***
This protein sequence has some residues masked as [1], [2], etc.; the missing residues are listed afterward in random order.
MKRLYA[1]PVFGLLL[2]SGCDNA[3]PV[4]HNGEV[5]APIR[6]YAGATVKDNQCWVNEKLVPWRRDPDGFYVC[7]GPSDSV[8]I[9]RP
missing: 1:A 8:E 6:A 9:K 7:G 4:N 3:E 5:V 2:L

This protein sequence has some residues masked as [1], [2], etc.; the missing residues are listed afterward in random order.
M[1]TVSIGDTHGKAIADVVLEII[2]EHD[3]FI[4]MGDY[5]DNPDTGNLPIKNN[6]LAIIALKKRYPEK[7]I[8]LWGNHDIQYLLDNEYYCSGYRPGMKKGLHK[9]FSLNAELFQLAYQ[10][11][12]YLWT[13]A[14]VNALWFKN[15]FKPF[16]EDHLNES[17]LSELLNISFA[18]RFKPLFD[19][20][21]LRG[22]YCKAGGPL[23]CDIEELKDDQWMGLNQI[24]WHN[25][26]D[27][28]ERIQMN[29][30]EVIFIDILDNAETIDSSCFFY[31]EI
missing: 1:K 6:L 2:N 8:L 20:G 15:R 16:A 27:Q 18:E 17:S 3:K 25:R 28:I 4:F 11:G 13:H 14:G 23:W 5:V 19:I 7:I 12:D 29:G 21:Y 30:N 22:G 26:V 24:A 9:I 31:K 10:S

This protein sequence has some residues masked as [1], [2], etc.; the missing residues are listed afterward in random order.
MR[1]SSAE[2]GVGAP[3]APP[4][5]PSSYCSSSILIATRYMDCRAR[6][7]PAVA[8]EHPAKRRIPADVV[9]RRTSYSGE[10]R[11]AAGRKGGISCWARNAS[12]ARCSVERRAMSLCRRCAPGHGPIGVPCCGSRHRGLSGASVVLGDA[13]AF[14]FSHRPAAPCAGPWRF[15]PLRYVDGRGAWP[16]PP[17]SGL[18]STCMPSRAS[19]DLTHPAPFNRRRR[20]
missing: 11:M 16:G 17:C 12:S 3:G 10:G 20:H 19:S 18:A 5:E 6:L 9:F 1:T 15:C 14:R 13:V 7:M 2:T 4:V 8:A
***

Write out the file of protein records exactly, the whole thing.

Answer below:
This protein sequence has some residues masked as [1], [2], etc.; the missing residues are listed afterward in random order.
MKRLYA[1]PVFGLLL[2]SGCDNA[3]PV[4]HNGEV[5]APIR[6]YAGATVKDNQCWVNEKLVPWRRDPDGFYVC[7]GPSDSV[8]I[9]RP
missing: 1:A 8:E 6:A 9:K 7:G 4:N 3:E 5:V 2:L

This protein sequence has some residues masked as [1], [2], etc.; the missing residues are listed afterward in random order.
M[1]TVSIGDTHGKAIADVVLEII[2]EHD[3]FI[4]MGDY[5]DNPDTGNLPIKNN[6]LAIIALKKRYPEK[7]I[8]LWGNHDIQYLLDNEYYCSGYRPGMKKGLHK[9]FSLNAELFQLAYQ[10][11][12]YLWT[13]A[14]VNALWFKN[15]FKPF[16]EDHLNES[17]LSELLNISFA[18]RFKPLFD[19][20][21]LRG[22]YCKAGGPL[23]CDIEELKDDQWMGLNQI[24]WHN[25][26]D[27][28]ERIQMN[29][30]EVIFIDILDNAETIDSSCFFY[31]EI
missing: 1:K 6:L 2:N 8:L 20:G 15:R 16:A 27:Q 18:E 17:S 3:K 25:R 28:I 4:F 11:G 13:H 14:G 23:W 5:V 19:I 7:I 12:D 29:G 21:Y 30:N 22:G 26:V 24:A 9:I 31:K 10:S

This protein sequence has some residues masked as [1], [2], etc.; the missing residues are listed afterward in random order.
MR[1]SSAE[2]GVGAP[3]APP[4][5]PSSYCSSSILIATRYMDCRAR[6][7]PAVA[8]EHPAKRRIPADVV[9]RRTSYSGE[10]R[11]AAGRKGGISCWARNAS[12]ARCSVERRAMSLCRRCAPGHGPIGVPCCGSRHRGLSGASVVLGDA[13]AF[14]FSHRPAAPCAGPWRF[15]PLRYVDGRGAWP[16]PP[17]SGL[18]STCMPSRAS[19]DLTHPAPFNRRRR[20]
missing: 11:M 16:G 17:C 12:S 3:G 10:G 20:H 19:S 18:A 5:E 6:L 9:F 1:T 15:C 14:R 13:V 7:M 2:T 4:V 8:A